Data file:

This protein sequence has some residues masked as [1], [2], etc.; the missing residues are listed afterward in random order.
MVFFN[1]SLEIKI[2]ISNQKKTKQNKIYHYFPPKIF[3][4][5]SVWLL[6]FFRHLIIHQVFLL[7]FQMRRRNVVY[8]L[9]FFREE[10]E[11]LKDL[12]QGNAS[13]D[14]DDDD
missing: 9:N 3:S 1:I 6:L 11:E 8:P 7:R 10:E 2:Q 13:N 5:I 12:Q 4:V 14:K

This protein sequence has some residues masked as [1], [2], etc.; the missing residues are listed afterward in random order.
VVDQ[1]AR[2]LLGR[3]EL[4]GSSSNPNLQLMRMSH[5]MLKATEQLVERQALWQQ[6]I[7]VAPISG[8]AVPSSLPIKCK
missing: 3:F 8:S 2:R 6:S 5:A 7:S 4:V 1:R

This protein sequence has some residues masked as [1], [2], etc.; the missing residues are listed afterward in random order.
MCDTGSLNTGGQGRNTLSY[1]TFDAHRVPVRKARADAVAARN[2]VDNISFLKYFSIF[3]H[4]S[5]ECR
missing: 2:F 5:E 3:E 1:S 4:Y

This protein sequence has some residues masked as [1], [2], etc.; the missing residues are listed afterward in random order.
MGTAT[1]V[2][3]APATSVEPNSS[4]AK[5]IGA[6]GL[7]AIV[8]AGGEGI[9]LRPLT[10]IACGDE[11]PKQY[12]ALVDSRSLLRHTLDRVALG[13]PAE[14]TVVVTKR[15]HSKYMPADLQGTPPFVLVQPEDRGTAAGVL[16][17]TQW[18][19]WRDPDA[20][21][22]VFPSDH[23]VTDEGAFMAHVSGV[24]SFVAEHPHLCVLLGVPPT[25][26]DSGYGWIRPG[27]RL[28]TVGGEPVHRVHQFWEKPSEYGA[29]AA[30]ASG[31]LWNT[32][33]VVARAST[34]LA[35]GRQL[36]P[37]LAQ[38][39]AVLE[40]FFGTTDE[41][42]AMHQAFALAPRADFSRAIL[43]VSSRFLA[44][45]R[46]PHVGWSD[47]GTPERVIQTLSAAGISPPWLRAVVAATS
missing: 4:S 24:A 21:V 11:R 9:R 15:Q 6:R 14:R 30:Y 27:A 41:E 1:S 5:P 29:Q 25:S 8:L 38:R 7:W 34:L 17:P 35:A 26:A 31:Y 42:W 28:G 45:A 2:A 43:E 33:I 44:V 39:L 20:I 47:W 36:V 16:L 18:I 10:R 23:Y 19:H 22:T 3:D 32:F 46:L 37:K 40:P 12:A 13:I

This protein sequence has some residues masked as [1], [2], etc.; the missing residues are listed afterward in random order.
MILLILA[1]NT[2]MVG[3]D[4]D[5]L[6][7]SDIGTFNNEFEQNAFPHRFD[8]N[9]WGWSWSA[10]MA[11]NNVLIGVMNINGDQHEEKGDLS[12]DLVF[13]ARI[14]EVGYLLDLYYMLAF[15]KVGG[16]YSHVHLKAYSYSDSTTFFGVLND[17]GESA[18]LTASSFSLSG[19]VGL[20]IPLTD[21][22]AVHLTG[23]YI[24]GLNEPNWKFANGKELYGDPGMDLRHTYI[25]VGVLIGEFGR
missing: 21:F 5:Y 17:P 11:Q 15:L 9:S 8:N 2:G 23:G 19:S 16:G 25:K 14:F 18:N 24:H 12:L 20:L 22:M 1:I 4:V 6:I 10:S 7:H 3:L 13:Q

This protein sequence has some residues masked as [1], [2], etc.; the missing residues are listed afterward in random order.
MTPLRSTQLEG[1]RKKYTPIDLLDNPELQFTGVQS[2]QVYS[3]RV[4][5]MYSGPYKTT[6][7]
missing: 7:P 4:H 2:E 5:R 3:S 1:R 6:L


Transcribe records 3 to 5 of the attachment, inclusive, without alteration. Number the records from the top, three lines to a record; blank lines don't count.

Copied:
This protein sequence has some residues masked as [1], [2], etc.; the missing residues are listed afterward in random order.
MCDTGSLNTGGQGRNTLSY[1]TFDAHRVPVRKARADAVAARN[2]VDNISFLKYFSIF[3]H[4]S[5]ECR
missing: 2:F 5:E 3:E 1:S 4:Y

This protein sequence has some residues masked as [1], [2], etc.; the missing residues are listed afterward in random order.
MGTAT[1]V[2][3]APATSVEPNSS[4]AK[5]IGA[6]GL[7]AIV[8]AGGEGI[9]LRPLT[10]IACGDE[11]PKQY[12]ALVDSRSLLRHTLDRVALG[13]PAE[14]TVVVTKR[15]HSKYMPADLQGTPPFVLVQPEDRGTAAGVL[16][17]TQW[18][19]WRDPDA[20][21][22]VFPSDH[23]VTDEGAFMAHVSGV[24]SFVAEHPHLCVLLGVPPT[25][26]DSGYGWIRPG[27]RL[28]TVGGEPVHRVHQFWEKPSEYGA[29]AA[30]ASG[31]LWNT[32][33]VVARAST[34]LA[35]GRQL[36]P[37]LAQ[38][39]AVLE[40]FFGTTDE[41][42]AMHQAFALAPRADFSRAIL[43]VSSRFLA[44][45]R[46]PHVGWSD[47]GTPERVIQTLSAAGISPPWLRAVVAATS
missing: 4:S 24:A 21:V 11:R 9:R 15:Q 6:R 14:R 30:Y 27:A 41:E 1:S 5:P 29:Q 25:S 8:L 38:R 7:W 34:L 17:P 35:A 26:A 31:Y 42:W 28:G 45:A 2:A 43:E 33:I 44:V 39:L 20:I 47:W 36:V 16:L 18:I 10:R 23:Y 19:H 22:T 3:D 32:F 46:L 37:K 40:P 12:A 13:I

This protein sequence has some residues masked as [1], [2], etc.; the missing residues are listed afterward in random order.
MILLILA[1]NT[2]MVG[3]D[4]D[5]L[6][7]SDIGTFNNEFEQNAFPHRFD[8]N[9]WGWSWSA[10]MA[11]NNVLIGVMNINGDQHEEKGDLS[12]DLVF[13]ARI[14]EVGYLLDLYYMLAF[15]KVGG[16]YSHVHLKAYSYSDSTTFFGVLND[17]GESA[18]LTASSFSLSG[19]VGL[20]IPLTD[21][22]AVHLTG[23]YI[24]GLNEPNWKFANGKELYGDPGMDLRHTYI[25]VGVLIGEFGR
missing: 21:F 5:Y 17:P 11:Q 15:L 9:S 8:N 2:G 23:G 19:S 16:G 25:K 14:F 18:N 24:H 12:L 20:L 22:M 1:I 4:V 6:I 10:S 7:H 3:L 13:Q